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Long-term repetitive transcranial magnetic stimulation therapy: new research questions arising from one tinnitus case?
  1. Douglas Richard Labar1,
  2. Mar Cortes2,
  3. Dylan Edwards2
  1. 1Department of Clinical Neurophysiology, Weill-Cornell Medical College, New York, New York, USA
  2. 2Non-invasive Brain Stimulation Laboratory, Burke Medical Research Institute, White Plains, New York, USA
  1. Correspondence to Dr Douglas Richard Labar, drlabar{at}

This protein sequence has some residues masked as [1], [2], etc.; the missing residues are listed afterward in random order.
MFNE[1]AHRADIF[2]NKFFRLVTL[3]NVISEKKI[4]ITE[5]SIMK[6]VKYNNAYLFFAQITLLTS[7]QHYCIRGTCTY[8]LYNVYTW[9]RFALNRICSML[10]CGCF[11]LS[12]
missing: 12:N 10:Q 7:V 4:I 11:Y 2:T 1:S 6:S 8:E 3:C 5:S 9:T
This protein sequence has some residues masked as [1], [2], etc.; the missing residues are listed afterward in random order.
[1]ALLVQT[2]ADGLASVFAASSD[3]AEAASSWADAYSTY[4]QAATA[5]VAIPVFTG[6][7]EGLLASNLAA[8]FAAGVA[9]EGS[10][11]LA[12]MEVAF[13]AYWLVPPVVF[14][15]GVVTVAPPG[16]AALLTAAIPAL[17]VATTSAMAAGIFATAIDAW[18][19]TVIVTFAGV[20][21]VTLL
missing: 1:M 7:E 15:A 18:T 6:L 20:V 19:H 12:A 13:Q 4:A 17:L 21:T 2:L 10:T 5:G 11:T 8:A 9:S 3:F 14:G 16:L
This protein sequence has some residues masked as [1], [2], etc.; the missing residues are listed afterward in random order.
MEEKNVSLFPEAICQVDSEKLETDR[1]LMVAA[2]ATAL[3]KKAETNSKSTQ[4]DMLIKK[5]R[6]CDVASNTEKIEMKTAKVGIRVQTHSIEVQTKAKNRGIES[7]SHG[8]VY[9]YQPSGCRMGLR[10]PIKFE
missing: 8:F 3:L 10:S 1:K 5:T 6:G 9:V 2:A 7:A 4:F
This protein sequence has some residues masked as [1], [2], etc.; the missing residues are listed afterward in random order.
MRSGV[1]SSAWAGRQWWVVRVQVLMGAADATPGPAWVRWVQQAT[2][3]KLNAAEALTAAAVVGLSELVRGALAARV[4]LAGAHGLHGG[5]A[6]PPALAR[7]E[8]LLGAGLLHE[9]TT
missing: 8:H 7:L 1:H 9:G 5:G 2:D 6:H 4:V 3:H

Tinnitus may become refractory to treatment and disabling. Brain transcranial magnetic stimulation (TMS) has shown promise as a therapy, but has been employed primarily short-term. We treated a patient with 5 weeks of weekly repetitive TMS (rTMS), followed by 6 months of monthly rTMS. He was a 75-year-old dentist with chronic tinnitus from occupational noise exposure. Physical examination and MRIs of the auditory canals and brain had revealed no lesions. The patient showed a general gradual, progressive improvement on per cent of severe tinnitus diary days (from baseline 100% to 33%), tinnitus handicap inventory (from baseline score 70 to 18), and mini-tinnitus questionnaire (from baseline score 17 to 6). No changes occurred in serial audiograms. Transient adverse events were a headache during stimulation, and dizziness 30 min after treatment. Implications and questions for future non-invasive neuromodulation clinical research raised by our case are discussed.

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